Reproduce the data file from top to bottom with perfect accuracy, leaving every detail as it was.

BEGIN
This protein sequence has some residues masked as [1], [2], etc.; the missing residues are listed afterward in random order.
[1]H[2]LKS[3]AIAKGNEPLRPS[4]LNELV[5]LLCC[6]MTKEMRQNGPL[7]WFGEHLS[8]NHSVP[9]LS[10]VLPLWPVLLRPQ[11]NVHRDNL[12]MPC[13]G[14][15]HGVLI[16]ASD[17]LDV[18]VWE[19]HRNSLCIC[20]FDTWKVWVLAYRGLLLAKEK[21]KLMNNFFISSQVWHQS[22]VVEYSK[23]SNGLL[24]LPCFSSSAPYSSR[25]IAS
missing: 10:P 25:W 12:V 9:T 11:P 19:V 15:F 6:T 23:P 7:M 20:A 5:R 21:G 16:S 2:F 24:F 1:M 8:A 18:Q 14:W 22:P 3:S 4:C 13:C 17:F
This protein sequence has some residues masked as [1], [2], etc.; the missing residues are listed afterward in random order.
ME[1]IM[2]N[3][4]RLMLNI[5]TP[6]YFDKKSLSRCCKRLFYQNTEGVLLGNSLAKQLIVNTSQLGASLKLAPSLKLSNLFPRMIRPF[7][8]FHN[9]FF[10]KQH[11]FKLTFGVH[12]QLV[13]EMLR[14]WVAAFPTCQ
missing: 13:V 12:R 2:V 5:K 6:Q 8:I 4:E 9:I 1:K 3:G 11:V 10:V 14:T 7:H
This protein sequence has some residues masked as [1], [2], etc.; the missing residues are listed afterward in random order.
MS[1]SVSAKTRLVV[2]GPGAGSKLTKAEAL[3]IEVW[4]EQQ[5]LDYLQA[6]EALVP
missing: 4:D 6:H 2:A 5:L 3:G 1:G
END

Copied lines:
This protein sequence has some residues masked as [1], [2], etc.; the missing residues are listed afterward in random order.
[1]H[2]LKS[3]AIAKGNEPLRPS[4]LNELV[5]LLCC[6]MTKEMRQNGPL[7]WFGEHLS[8]NHSVP[9]LS[10]VLPLWPVLLRPQ[11]NVHRDNL[12]MPC[13]G[14][15]HGVLI[16]ASD[17]LDV[18]VWE[19]HRNSLCIC[20]FDTWKVWVLAYRGLLLAKEK[21]KLMNNFFISSQVWHQS[22]VVEYSK[23]SNGLL[24]LPCFSSSAPYSSR[25]IAS
missing: 10:P 25:W 12:V 9:T 11:P 19:V 15:F 6:T 23:P 7:M 20:A 5:R 21:G 16:S 2:F 24:F 1:M 8:A 18:Q 14:W 22:P 3:S 4:C 13:C 17:F
This protein sequence has some residues masked as [1], [2], etc.; the missing residues are listed afterward in random order.
ME[1]IM[2]N[3][4]RLMLNI[5]TP[6]YFDKKSLSRCCKRLFYQNTEGVLLGNSLAKQLIVNTSQLGASLKLAPSLKLSNLFPRMIRPF[7][8]FHN[9]FF[10]KQH[11]FKLTFGVH[12]QLV[13]EMLR[14]WVAAFPTCQ
missing: 13:V 12:R 2:V 5:K 6:Q 8:I 4:E 9:I 1:K 3:G 11:V 10:V 14:T 7:H
This protein sequence has some residues masked as [1], [2], etc.; the missing residues are listed afterward in random order.
MS[1]SVSAKTRLVV[2]GPGAGSKLTKAEAL[3]IEVW[4]EQQ[5]LDYLQA[6]EALVP
missing: 4:D 6:H 2:A 5:L 3:G 1:G